We recently received a letter in response to one of our readers who wondered whether the timeshare owned by a parent would become the reader’s responsibility after the parent’s death. This is what this person wrote. (The letter has been edited for clarity and space.)
Q: You recently ran an article from a reader who wondered whether the timeshare owned by a parent would become the reader’s responsibility after the parent’s death. You said that the timeshare ownership could be rejected as an inheritance. I am not so sure that the article is entirely accurate and, at the very least, I think it is incomplete and misleading. The following is the basis of my opinion.
There is a principle in the law that guides the rules regarding property, and that principle is called “free alienation of land” (can be interpreted as real estate). What this means in general is that nothing should stand in the way of transfers of real estate. Therefore, the law is rather particular that there should always be ways to solve problems, and the ownership of land should always be able to be transferred. That is because land has historically always been viewed as a very valuable asset. In general, the rules (laws) governing timeshares come under the law of property and therefore real estate.
Though today many timeshare ownership schemes are points, floating weeks, etc., the original timeshare ownership was evidenced by a warranty deed. And many still are, even if that deed covered only one week’s usage of a three-room “condo-like” unit. And when the owner sold the timeshare, the owner signed a warranty deed granting the timeshare to the new owner.
What I have to say now may not apply to the newer “points-based,” “floating week” type of ownership because, to be honest, I don’t know much about how they work.
What I do know is that if a deceased person owns a piece of “real estate” (including a timeshare) evidenced by a warranty deed, that “asset” of the deceased person’s estate has to be the subject of a probate case, just as any other piece of real estate that was owned by the deceased person would be the subject of a probate case. And, as such, if it is not transferred out of the deceased person’s probate estate to a named beneficiary, or an heir at law, by some mechanism, the probate case cannot close, and the personal representative (executor) of the estate will not be discharged from their duties by the court.
If the owner/managers of a timeshare resort has a third-party service that searches newspapers for creditor notices published as a part of pending probates, and the deceased timeshare owner is delinquent on annual maintenance fees, the timeshare resort — or the third-party service on the resort’s behalf — will file a creditor claim in the probate case. If the claim is not paid, and a satisfaction of claim is not filed in the probate case, again the probate will not close and the personal representative will not be discharged.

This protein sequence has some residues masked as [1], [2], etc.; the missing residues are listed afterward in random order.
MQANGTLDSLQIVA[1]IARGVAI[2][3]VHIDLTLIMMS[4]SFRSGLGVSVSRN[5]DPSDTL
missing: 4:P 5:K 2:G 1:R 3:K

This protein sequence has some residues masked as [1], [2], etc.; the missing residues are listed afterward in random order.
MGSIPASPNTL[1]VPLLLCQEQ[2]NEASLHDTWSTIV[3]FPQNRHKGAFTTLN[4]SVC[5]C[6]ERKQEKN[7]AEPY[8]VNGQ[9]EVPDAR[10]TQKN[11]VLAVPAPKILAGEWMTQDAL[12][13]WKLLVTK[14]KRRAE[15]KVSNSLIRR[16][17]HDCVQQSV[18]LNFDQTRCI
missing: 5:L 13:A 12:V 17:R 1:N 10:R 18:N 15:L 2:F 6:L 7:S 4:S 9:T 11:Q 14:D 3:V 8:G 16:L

While the above is an abbreviated version of what why I believe the article is inaccurate and misleading, it should at least give all of you pause, because of the likely demographics of the readership in my area.
I will be back in touch if I am successful at honorably managing to assist my client in divesting themselves of their timeshare assets.
A: We thank you for your insightful information and appreciate your response. You may be right that in cases where timeshares go through probate, something must be done. However, many of our readers die, and their estates never go through probate.
Let’s imagine, for example, a couple that owns a home, a car, a timeshare, some bank accounts and personal effects. Some of our readers end up owning their home and bank accounts jointly with their kids. When the parents die, the assets transfer to the kids, and the only asset left is the timeshare interest.
In these situations, where the timeshare is the only asset that remains and is unclaimed, the probate court would have no action to take. The timeshare resort is a creditor; and when the amounts owed are not paid, the timeshare resort can foreclose the interest of the deceased owner and resell the timeshare unit.
We think that the timeshare resort taking action against the timeshare unit is a more likely situation than using the timeshare resort’s status as creditor to open up probate proceedings, forcing the court to designate an administrator of the estate. We would think that the timeshare resort would have cheaper and better results trying to take over the timeshare interest rather than trying to collect from family members.
Having said that, we appreciate that you might be thinking that there is a difference between a timeshare interest in a resort in a tourist destination that sells for $5,000 versus a timeshare resort that sells with a national hotel company for $75,000 or more. When we get letters from our readers, they are not writing to us about the expensive timeshare resorts. While it may be hard to sell all timeshares, the larger and more expensive timeshares can sell, even if the owner takes a loss.
Again, thank you for your insight and detailed information.
Ilyce Glink‘s latest book “100 Questions Every First-Time Home Buyer Should Ask, 4th edition,” will be published in mid-February. She is also the CEO of “Best Money Moves,” an app that employers provide to employees to measure and dial down financial stress. Samuel J. Tamkin is a Chicago-based real estate attorney. Contact them through her website, ThinkGlink.com.